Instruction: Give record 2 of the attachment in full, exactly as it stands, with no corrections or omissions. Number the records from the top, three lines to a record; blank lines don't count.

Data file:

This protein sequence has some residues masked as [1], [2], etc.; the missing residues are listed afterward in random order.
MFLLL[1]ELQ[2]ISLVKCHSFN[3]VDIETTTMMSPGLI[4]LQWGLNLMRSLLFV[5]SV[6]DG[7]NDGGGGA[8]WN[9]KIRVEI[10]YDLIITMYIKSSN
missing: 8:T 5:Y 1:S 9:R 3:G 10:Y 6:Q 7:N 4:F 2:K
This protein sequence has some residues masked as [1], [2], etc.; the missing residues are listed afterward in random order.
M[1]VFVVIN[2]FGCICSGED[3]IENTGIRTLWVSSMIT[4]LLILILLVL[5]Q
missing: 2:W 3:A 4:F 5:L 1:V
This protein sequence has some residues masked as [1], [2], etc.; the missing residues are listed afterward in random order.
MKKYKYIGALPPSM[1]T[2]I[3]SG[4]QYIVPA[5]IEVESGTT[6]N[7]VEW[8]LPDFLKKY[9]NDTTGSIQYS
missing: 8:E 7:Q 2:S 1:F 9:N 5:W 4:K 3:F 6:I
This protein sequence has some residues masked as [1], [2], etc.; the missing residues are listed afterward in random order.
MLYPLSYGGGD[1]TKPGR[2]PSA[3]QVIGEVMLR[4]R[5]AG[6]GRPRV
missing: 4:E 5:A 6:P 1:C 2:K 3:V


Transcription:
This protein sequence has some residues masked as [1], [2], etc.; the missing residues are listed afterward in random order.
M[1]VFVVIN[2]FGCICSGED[3]IENTGIRTLWVSSMIT[4]LLILILLVL[5]Q
missing: 2:W 3:A 4:F 5:L 1:V